I Will Never Be A Forbes 30 Under 30
A few days ago, I turned 30 and I spent my birthday doing something I had never done before:
I reviewed my old journal.
After reading each and every entry (starting with February 2, 2014), I realized that 30 has become a little more sobering than I thought.
I jotted down the following list of takeaways from the past few years:
- I have an apparent problem with self-control
- I don’t review my thoughts nearly enough
- My actions don’t always align with my words
- I tend to ignore what is right in front of me
- I haven’t (successfully) solidified my long-term goals
- I haven’t reverse engineered them into short-term steps
- I make a lot of excuses
- I unfairly project onto others more than I realize
- I consistently repeat the same mistakes
- My ambition constantly gets the best of me
- I haven’t fully grasped what it means to “live with intention”
- I fall in love with ideas too easily
- I shoot myself in the foot by not saying, “No” enough
In case you couldn’t tell, I can be fairly hard on myself.
The biggest red flag from this exercise was the fact that I continuously wrote about the same problems day in and day out but never did anything about them.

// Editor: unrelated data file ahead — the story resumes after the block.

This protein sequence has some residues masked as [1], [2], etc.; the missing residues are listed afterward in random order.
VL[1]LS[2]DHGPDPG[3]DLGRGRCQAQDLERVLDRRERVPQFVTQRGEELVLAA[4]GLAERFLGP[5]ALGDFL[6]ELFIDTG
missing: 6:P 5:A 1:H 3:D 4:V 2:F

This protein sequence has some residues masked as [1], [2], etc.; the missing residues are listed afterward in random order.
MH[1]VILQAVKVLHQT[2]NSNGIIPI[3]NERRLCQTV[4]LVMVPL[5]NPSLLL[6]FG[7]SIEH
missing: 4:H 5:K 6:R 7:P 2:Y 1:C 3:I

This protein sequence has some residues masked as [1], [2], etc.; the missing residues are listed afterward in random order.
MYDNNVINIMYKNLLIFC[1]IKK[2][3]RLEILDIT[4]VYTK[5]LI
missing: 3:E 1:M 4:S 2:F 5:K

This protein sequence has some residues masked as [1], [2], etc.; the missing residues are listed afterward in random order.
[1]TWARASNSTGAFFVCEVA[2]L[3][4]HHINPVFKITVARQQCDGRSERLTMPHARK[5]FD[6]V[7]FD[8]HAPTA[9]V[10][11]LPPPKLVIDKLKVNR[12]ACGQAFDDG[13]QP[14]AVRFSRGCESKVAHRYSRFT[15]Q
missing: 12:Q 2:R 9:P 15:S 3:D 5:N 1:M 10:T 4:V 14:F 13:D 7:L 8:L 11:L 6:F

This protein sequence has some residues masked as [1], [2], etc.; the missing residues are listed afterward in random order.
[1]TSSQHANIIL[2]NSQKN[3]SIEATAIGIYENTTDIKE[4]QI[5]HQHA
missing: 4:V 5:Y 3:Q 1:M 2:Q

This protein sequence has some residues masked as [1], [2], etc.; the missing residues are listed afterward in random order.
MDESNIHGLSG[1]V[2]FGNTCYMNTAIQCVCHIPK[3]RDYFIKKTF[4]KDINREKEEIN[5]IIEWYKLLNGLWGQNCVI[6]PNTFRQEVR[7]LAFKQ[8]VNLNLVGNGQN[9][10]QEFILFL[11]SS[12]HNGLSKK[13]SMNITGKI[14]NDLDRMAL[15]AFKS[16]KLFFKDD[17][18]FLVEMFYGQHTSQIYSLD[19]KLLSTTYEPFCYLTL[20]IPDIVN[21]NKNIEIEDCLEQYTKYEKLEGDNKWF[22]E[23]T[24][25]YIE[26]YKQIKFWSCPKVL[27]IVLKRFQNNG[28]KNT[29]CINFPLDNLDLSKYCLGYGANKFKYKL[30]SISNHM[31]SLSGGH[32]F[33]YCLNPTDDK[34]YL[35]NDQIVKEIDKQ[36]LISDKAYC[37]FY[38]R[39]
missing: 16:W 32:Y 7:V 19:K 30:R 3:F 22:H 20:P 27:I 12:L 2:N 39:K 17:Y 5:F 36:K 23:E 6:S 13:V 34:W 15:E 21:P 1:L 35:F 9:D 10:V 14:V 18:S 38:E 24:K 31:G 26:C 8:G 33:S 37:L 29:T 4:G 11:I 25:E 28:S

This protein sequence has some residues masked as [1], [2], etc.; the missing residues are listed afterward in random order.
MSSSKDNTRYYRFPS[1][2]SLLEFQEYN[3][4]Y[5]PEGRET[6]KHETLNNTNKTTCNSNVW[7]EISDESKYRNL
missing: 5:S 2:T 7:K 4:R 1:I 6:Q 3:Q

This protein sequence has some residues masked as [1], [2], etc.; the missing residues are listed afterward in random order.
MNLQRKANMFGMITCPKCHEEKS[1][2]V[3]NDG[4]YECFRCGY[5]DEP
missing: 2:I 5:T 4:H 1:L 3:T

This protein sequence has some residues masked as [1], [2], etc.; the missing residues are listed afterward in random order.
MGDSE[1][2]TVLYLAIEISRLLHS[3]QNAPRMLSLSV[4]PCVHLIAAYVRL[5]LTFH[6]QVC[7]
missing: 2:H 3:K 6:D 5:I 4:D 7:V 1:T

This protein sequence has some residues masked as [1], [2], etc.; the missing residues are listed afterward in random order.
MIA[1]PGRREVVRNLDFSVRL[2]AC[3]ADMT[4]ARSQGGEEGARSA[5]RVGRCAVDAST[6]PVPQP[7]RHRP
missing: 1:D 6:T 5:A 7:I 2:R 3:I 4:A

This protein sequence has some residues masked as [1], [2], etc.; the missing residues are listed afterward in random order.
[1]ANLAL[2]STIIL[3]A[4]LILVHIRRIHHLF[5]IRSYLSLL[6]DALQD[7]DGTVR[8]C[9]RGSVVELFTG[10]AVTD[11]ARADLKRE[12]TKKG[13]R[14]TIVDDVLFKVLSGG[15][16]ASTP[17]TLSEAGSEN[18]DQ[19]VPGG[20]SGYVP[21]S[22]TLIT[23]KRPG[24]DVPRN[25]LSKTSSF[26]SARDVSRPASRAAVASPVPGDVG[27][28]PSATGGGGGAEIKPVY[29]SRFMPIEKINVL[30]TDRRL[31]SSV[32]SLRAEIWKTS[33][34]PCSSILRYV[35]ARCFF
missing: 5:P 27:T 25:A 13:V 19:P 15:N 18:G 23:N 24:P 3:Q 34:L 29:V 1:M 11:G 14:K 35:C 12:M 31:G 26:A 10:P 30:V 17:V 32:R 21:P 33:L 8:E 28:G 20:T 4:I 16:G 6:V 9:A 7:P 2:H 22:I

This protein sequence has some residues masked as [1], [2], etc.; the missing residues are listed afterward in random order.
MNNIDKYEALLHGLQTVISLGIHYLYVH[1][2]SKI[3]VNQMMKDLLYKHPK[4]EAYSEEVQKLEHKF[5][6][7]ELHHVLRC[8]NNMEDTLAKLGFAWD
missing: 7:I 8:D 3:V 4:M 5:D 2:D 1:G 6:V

Isn’t this the definition of insanity? Doing the same thing over and over and expecting different results?
Looking back, I’m nowhere near where I thought I would be mainly because I wasn’t 100% sure where that was in the first.
Maybe that’s the problem.
As someone who has tried creating my own path since before I graduated, I have made a living illustrating posters, building brands, laying out websites, designing apps, writing articles, throwing summer camps, and pretty much everything else in-between. I’ve even been paid to make weird sounds with my mouth while five other guys sing. True story.
Throughout all of this, I’ve never truly had a tangible measuring stick that told me whether or not I was succeeding.
Combine this with the fact that one of the biggest issues with creating your own path is the inherent lack of recognition from others and you have a recipe for frustration.
I’ve never had a full-time job which means, I’ve never had a boss tell me I’m doing a great job and that I’m on track for a promotion. I’ve also never been able to share small wins with coworkers because, for the most part, I work alone.
This entire time, I thought external validation would help make this path a little more palatable, but I’ve recently learned that I don’t need others to tell me I’m successful.
Sure, some doors (like 30 Under 30 lists) are now shut, but there are still so many more that are open.
Hell, some of them don’t even exist yet.
For all of you out there who might be struggling with the same feelings, just remember that even the most “successful” of us have their flaws, regardless if they are on a magazine or not.
Moving forward, all we can do is our best.
And only you can decide what that is.